A Branch is a simple pointer to one of the commits in the version history of our project. Commits follow a parent-child relationship, so we can say that a Branch is a series of commits.
A Git Branch can exist in our local repository or the remote repository hosted on platforms like GitHub. Let's learn how to delete a Git branch locally and remotely.
A local branch is a branch that exists only on our local machine. We can view these branches by using the Git Branch command.
We can use the git branch command with the -d flag to delete a local branch. The -d flag is short for --delete. We can use -d to delete a branch that has merged in its upstream branch.
git branch -d <branch-name> git branch --delete <branch-name>
However, if we want to delete an unmerged Branch, we can use the -D flag. It is short for --delete --force. Git will not allow us to delete an unmerged branch, but we can forcefully delete these branches by using -D.
git branch -D <branch-name> git branch --delete --force <branch-name>
Note that we cannot delete the branch we are currently on. Use the Git Checkout command to move to a different Branch before deleting the currently checked-out one.
git checkout master # checking out the master branch git branch -d feature # deleting the feature branch
A remote branch exists on a remote repository. Deleting a Remote Branch is pretty straightforward. We will use the Git Push command with the --delete option to delete a Remote Branch. We can also replace --delete with -d. We also need to mention the remote name. In most cases, the remote name is the origin.
git push <remote-name> --delete <remote-branch-name> git push <remote-name> -d <remote-branch-name>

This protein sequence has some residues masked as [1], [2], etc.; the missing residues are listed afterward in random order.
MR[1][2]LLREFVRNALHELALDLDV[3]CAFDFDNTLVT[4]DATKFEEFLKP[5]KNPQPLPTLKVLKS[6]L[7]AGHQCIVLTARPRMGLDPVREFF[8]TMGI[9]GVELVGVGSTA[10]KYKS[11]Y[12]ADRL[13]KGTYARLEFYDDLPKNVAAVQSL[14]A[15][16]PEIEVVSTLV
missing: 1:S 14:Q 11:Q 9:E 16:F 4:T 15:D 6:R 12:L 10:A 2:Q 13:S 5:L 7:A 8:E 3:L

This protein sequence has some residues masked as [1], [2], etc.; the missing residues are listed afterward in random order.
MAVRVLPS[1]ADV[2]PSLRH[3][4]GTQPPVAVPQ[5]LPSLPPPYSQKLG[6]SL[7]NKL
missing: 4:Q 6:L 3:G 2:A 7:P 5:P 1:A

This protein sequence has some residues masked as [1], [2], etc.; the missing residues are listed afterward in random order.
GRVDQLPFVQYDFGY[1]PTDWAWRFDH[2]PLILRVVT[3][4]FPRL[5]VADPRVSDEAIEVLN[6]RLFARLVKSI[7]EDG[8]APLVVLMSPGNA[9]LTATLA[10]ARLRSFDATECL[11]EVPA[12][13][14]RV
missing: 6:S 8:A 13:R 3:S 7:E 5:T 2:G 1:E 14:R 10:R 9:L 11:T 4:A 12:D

Note that the --delete option is not supported in older versions of Git(older than 1.7.0). We can use the following command instead.
git push <remote-name> :<remote-branch-name>
A remote-tracking Branch is a local branch that tracks the changes made to a remote branch. Their name is of the format remote-name/branch-name(for example, origin/master or origin/feature). We can view these remote-tracking branches by using the following command.
git branch -r
Some remote-tracking branches may be left behind in our local repository when we remove their remote branches from the remote repositories. These remote-tracking branches do not serve any purpose as there is no remote branch to track. We can delete them using the Git Fetch command with the --prune option(or -p).
git fetch <remote-name> --prune git fetch <remote-name> -p
We can also directly delete a remote-tracking branch by using the following command. We use the --delete and --remotes options with the Git Branch command to do so. In this case, the remote branch still exists in the remote repository. But the remote-tracking branch on our local repository is deleted.
git branch --delete --remotes <remote-name>/<branch-name> git branch -dr <remote-name>/<branch-name> # -dr short for --delete --remotes
Branching in Git is of great importance. It allows individual contributors to start from existing commits and build something on top of them. Any new feature is developed by creating a new "feature" branch and adding commits to that branch. The feature branch is finally merged into the main or master branch. We can use the Git Branch command with -d or -D flags to delete local branches. Use the Git Push command with the -d flag to delete remote branches.